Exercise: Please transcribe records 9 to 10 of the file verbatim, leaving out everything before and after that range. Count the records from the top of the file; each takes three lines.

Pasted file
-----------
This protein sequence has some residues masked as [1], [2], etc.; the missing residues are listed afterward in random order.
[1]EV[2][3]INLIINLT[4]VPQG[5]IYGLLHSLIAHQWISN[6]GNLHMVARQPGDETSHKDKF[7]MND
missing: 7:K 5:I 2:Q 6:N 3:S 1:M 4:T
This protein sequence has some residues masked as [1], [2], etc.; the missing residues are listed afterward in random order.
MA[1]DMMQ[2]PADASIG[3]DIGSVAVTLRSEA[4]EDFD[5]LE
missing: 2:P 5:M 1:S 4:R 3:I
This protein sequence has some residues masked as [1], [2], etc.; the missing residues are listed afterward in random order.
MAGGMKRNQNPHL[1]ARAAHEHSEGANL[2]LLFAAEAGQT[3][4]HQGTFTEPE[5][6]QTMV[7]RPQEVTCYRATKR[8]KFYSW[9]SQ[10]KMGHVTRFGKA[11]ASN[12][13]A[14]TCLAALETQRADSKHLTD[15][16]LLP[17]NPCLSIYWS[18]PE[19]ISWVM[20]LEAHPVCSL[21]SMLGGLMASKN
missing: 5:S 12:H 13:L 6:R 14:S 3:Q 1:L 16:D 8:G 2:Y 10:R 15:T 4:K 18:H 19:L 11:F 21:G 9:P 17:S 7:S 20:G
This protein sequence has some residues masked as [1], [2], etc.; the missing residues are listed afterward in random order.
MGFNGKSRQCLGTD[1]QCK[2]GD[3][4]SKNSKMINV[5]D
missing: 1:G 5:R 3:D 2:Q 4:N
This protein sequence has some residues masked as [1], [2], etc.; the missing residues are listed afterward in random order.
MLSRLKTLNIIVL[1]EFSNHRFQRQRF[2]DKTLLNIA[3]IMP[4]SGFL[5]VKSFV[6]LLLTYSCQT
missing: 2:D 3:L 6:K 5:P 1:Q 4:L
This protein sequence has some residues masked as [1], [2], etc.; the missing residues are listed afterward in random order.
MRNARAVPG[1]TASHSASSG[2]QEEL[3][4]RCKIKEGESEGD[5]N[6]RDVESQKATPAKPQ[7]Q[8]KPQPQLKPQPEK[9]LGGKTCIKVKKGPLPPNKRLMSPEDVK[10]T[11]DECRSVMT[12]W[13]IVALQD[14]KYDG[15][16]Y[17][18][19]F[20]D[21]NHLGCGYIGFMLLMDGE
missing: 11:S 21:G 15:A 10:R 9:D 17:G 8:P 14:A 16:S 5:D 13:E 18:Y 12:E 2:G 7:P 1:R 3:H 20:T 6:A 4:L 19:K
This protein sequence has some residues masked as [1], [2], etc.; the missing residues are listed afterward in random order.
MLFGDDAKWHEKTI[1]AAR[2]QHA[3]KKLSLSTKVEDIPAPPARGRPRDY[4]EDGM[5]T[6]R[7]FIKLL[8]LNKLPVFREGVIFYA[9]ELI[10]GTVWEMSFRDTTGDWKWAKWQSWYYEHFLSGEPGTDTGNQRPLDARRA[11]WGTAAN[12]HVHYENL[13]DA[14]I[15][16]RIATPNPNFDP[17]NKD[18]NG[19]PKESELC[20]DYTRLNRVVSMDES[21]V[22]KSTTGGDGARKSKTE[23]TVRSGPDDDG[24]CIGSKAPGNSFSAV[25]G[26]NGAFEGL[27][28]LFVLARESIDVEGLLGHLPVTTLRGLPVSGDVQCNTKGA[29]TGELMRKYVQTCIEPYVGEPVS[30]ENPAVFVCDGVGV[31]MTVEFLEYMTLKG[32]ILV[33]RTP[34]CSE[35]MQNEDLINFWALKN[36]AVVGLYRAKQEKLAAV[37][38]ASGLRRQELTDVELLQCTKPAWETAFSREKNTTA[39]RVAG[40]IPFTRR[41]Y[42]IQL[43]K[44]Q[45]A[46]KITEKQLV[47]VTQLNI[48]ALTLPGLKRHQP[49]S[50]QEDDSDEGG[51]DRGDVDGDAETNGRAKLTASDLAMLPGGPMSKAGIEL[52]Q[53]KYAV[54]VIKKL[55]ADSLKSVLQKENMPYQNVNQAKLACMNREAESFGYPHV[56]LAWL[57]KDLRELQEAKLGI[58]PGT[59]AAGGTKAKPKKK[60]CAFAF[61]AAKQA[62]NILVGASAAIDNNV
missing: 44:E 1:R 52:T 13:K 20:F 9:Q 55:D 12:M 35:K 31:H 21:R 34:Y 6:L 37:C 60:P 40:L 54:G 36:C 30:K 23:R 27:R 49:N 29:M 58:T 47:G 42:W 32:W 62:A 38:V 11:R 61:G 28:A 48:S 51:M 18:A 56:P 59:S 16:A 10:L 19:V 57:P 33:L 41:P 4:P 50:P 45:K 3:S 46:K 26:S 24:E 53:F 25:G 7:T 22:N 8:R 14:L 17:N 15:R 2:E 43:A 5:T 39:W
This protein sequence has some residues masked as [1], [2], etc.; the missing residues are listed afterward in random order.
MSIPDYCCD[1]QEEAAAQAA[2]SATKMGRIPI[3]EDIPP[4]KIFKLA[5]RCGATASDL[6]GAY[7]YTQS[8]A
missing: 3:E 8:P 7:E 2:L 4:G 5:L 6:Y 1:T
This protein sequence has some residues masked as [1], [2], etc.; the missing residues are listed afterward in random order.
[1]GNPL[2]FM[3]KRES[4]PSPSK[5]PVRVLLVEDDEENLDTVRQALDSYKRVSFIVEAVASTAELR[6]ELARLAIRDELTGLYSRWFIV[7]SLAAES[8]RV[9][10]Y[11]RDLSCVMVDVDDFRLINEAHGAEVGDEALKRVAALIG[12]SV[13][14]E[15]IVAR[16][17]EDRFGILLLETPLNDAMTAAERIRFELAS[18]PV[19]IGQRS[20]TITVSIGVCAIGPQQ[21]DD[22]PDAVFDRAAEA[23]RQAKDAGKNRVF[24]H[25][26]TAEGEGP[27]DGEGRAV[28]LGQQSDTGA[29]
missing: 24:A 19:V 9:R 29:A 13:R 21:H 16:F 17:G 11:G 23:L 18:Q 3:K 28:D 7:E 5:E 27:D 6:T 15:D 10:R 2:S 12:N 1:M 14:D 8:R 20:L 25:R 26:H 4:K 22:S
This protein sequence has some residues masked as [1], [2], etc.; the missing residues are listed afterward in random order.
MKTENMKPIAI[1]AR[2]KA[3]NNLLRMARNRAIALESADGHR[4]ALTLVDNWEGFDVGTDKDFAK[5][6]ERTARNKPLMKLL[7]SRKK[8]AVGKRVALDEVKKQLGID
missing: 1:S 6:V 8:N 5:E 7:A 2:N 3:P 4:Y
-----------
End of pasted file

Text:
This protein sequence has some residues masked as [1], [2], etc.; the missing residues are listed afterward in random order.
[1]GNPL[2]FM[3]KRES[4]PSPSK[5]PVRVLLVEDDEENLDTVRQALDSYKRVSFIVEAVASTAELR[6]ELARLAIRDELTGLYSRWFIV[7]SLAAES[8]RV[9][10]Y[11]RDLSCVMVDVDDFRLINEAHGAEVGDEALKRVAALIG[12]SV[13][14]E[15]IVAR[16][17]EDRFGILLLETPLNDAMTAAERIRFELAS[18]PV[19]IGQRS[20]TITVSIGVCAIGPQQ[21]DD[22]PDAVFDRAAEA[23]RQAKDAGKNRVF[24]H[25][26]TAEGEGP[27]DGEGRAV[28]LGQQSDTGA[29]
missing: 24:A 19:V 9:R 29:A 13:R 21:H 16:F 17:G 11:G 23:L 18:Q 3:K 28:D 7:E 5:E 27:D 6:T 15:D 10:R 2:S 12:N 1:M 14:D 8:R 20:L 25:R 26:H 4:K 22:S
This protein sequence has some residues masked as [1], [2], etc.; the missing residues are listed afterward in random order.
MKTENMKPIAI[1]AR[2]KA[3]NNLLRMARNRAIALESADGHR[4]ALTLVDNWEGFDVGTDKDFAK[5][6]ERTARNKPLMKLL[7]SRKK[8]AVGKRVALDEVKKQLGID
missing: 1:S 6:V 8:N 5:E 7:A 2:N 3:P 4:Y